Monday, December 8, 2014

Monday Exposure: Railway time

Railways are said to "annihilate both time and space"; this they can only do safely and satisfactorily by keeping time.
          — William Baddeley, The Mechanics' Magazine, Vol. 33, Nov. 27, 1840

Well into the 1800s, the time of day often differed in neighboring villages and towns. Partly, it was because time was a matter of guesswork. Sundials were in common use. At best, ordinary people might rely on a church bell or a town clock for guidance. Appointments and meeting times were vague and flexible. Schedules were advisory, not prescriptive. Most people had no watch or clock in their home until the 20th century. In the 19th century, clocks were rare; accurate clocks rarer still.

Moreover, there was no standard time across a region, country, or continent. Heading east to west across Britain, a traveler gained fifteen minutes or more over the course of 24 hours, and likewise lost fifteenish minutes if traveling east. Norwich time was several minutes ahead of London time. Oxford was officially 5 minutes and 2 seconds behind London's time; Leeds was 6 minutes and 20 seconds behind; Exeter was 14 minutes behind.

This led to mayhem and disaster for the emerging rail industry.

1850 clock used on the Great Western Railway for more than 100 years
In the 1840s, clocks — and time became standard across British train stations. This clock, from the Great Western Railway, was built around 1850 and used for more than 100 years.
Rail transport was developing at a lightning speed. Steam locomotives first appeared in 1811. The first steam trains for passengers came in 1825. By 1830, the first inter-city route opened. Mail was first sent by rail in 1838. In 1839, the first timetable was published. By the 1850s, Britain had more than 7,000 miles of track.

As more and more trains crisscrossed the country — carrying goods and, increasingly, passengers — the need for standardization became readily apparent. Neither stationmasters, nor train conductors, nor passengers were certain when a train would depart its station. Trains frequently delayed departure to allow for stragglers. Travelers often missed connections because of the vagaries of timekeeping in different towns.

Even worse, the running of trains across the network of tracks had become a nightmare of accidents and near-misses. The railway system was an integrated whole, even if it was operated by numerous privately-owned railway companies. Timetables had just been invented, but given the non-uniformity of time across the land they were more ideal targets than actual planning tools. Even if the train personnel could figure out the complexities of local times, no one could rely on trains traveling at regular and reliable intervals. Trains which should have clear track in front of them might find themselves delayed by trains which had dithered before leaving a station or, perilously, find trains heading toward them from the opposite direction.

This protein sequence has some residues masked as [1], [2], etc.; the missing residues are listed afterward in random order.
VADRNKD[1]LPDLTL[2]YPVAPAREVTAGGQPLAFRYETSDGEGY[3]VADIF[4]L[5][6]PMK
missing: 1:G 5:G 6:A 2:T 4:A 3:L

It was a mess. A dangerous mess. And even more significantly for these new titans of industry, a costly mess.

Railway station clock at the National Railway Museum in YorkThe railway bosses demanded that time be standardized. At first, they met with resistance from many municipalities, which had no desire to reset their clocks at the fiat of nouveau riche railway owners. So the rail bosses took matters into their own hands. By 1841, the Great Western Railway ordered that all of its stations would use London time, regardless of the local time around the stations. Passengers who wished to ride the trains found themselves forced to use the railway's timekeeping instead of the local timekeeping.

Other railways followed suit. In 1845, the Liverpool and Manchester Railway petitioned Parliament to require a single uniform time for the entire rail network. The petition failed.

But the railway bosses pushed on. In 1847, the major railway operators agreed they should all adopt London time — generally called Greenwich time due to the location of the Royal Observatory — as soon as the Post Office supported the shift. Carrying of the mail was a major source of income, of course, and the Post Office was a valuable client. But more significantly, although the Post Office had no official role in setting the standardization of time for the railways, it gave the railway operators a veneer of government authority. When the Post Office granted its consent later in 1847, most British railways adopted London time on 1 December 1847.

Still, some municipalities held out. Instead of changing the time on their clocks, they decided . . . to add another minute hand. Essentially, they stuck their tongues out and said ppfffttt! One minute hand showed the local time while the other, sometimes smaller, minute hand showed the new railway standard time. Watches on sale showed local and London time. Eventually, the silliness of their behavior outweighed their protest, and the local time went away. Bristol held out until 1852. By 1855, approximately 98% of the public clocks in the U.K. were on London time, though some cities, like Bath, dragged on until 1860.

Finally, in 1880, Parliament passed its Definition of Time Act to confirm the fait accompli on the ground, a standard time across the United Kingdom.

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